Earlier this month, SLU medical students and physicians volunteered at the Mini-National African American Youth Initiative (NAAYI) medical scholars program for high school students who are considering a career in medicine, an event hosted on SLU's campus. The two day program for tenth and eleventh graders is designed to increase the pool of African-American health care professionals.
|Michael Railey, M.D.|
The weekend included field trips to Saint Louis University and Washington University's medical schools and talks from health care professionals. The program was sponsored by the Auxiliary to the Mound City Medical Forum (AMCMF) and the Auxiliary to the National Medical Association (ANMA) and coordinated by East Central Missouri Area Health Education Center (ECMO AHEC).
SLU first year medical student, Tiffany Adams volunteered for the program because she valued the support she herself received as she prepared for medical school.
"I decided to volunteer with NAAYI because I think that it is very important for high school students who have an interest in the field of science and medicine to receive early exposure to the discipline," Adams said. "When I was growing up on the south side of Chicago, there were not many opportunities like the NAAYI medical scholars program."
"Personally, I believe that it is important to pay forward all of the support and dedication that I have received from family, friends and mentors throughout the years in my journey to become a physician. I want to extend a helping hand for those generations behind me."
Michael Railey, M.D., associate dean of multicultural affairs and associate professor of family and community medicine at SLU, saw the weekend as a good opportunity for high school juniors and seniors to interact with and be mentored by SLU faculty and medical students, as well as with doctors, pharmacists and physical and occupational therapists from the St. Louis community.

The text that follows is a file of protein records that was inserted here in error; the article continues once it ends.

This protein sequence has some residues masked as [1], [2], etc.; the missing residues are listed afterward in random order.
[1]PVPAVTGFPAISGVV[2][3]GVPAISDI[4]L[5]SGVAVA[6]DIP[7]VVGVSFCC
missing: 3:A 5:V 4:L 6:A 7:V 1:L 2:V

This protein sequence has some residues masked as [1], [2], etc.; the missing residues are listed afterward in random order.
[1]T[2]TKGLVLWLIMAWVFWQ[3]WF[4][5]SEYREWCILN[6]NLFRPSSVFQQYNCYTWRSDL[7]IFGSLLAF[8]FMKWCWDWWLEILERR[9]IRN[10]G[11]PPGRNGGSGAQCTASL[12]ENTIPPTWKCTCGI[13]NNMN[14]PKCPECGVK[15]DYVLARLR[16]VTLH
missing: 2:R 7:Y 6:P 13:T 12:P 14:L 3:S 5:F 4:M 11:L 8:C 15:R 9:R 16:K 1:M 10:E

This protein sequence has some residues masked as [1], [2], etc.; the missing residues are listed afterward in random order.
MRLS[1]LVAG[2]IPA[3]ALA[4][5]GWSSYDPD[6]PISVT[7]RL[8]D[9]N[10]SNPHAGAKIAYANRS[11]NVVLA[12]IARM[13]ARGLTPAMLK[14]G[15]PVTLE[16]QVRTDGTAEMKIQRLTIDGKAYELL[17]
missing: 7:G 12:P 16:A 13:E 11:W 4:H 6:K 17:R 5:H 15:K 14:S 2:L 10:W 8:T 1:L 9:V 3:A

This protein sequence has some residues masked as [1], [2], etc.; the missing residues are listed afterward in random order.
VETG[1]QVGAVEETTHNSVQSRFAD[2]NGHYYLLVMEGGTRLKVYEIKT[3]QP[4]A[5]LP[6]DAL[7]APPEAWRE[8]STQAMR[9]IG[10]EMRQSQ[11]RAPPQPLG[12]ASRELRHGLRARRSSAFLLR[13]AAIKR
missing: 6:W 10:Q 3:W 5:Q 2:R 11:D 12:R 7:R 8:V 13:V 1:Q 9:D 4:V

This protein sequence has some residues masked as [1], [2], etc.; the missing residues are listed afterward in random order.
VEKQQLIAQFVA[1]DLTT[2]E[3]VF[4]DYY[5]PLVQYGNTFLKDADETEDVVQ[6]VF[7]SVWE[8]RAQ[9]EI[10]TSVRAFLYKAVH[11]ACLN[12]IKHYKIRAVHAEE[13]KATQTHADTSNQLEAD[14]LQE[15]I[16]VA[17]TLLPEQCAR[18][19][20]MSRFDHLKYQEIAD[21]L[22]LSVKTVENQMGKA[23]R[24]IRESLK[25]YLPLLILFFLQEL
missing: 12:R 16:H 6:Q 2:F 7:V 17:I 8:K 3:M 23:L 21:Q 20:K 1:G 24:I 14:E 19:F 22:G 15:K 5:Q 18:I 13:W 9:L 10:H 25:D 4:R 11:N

"I hope that high school students who participated in the medical scholars program left with a motivation to stick with health care," Railey said. "And, I hope we dispelled myths like ‘it's too hard,' ‘there's too much blood' or ‘it will take too long.'"
"Some students worry about the length of time it takes to earn an M.D. But, I try to help them understand that they'll still be in their 20s when they finish."
Having a mentor can make all the difference, Railey believes.
"One of the biggest obstacles for some students is the lack of mentoring and encouragement," Railey said. "Many high schoolers do not know people in a health care field to encourage them. This program is a chance to come together with encouragement and knowledge from people sharing the truth with them.
"It's great to welcome these future doctors here on campus."
In addition to helping high school students navigate the path to medical school, Adams found that the experience was a good reminder about why she chose medicine in the first place.
"From the volunteer experience, I was able to see how passionate some of the students were about medicine at such a young age," Adams said. "Although I was there to be a volunteer for the students and to answer any questions that they had, the NAAYI medical scholars program weekend was also a motivational experience for me.
"To see all of the successful physicians living out their life dreams of serving the community helped to reinforce my reasons for wanting to become a physician and helped me to keep my eyes on the dream."
Established in 1836, Saint Louis University School of Medicine has the distinction of awarding the first medical degree west of the Mississippi River. The school educates physicians and biomedical scientists, conducts medical research, and provides health care on a local, national and international level. Research at the school seeks new cures and treatments in five key areas: cancer, liver disease, heart/lung disease, aging and brain disease, and infectious disease.